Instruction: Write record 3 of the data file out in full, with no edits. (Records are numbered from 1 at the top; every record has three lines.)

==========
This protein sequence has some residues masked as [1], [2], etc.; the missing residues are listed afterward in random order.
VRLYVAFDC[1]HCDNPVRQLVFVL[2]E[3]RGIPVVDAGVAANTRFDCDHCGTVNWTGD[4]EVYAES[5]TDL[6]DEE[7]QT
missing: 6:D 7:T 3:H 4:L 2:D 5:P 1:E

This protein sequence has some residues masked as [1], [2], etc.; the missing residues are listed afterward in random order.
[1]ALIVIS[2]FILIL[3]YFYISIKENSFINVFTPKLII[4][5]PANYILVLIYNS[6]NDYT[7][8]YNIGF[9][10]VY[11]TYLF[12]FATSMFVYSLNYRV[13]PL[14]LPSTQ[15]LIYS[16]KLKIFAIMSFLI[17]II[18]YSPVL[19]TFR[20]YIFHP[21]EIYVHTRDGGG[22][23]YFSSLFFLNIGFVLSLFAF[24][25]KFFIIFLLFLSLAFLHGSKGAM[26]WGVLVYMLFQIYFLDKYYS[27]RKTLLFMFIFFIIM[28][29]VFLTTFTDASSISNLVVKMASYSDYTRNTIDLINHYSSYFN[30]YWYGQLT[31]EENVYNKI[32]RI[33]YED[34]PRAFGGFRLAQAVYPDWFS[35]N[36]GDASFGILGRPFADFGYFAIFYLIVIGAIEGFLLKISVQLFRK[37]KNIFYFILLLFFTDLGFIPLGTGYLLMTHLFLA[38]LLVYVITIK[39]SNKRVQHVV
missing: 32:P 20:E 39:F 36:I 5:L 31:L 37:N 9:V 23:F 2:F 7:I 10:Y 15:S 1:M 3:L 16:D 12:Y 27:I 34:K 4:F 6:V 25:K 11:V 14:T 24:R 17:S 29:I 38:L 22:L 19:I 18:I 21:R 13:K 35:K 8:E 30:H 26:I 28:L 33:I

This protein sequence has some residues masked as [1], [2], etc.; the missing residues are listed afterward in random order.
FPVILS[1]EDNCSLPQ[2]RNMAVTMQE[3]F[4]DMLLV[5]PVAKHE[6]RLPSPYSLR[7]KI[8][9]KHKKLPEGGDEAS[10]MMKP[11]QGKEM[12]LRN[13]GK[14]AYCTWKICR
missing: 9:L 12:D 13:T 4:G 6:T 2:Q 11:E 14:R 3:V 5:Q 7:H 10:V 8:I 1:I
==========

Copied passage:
This protein sequence has some residues masked as [1], [2], etc.; the missing residues are listed afterward in random order.
FPVILS[1]EDNCSLPQ[2]RNMAVTMQE[3]F[4]DMLLV[5]PVAKHE[6]RLPSPYSLR[7]KI[8][9]KHKKLPEGGDEAS[10]MMKP[11]QGKEM[12]LRN[13]GK[14]AYCTWKICR
missing: 9:L 12:D 13:T 4:G 6:T 2:Q 11:E 14:R 3:V 5:Q 7:H 10:V 8:I 1:I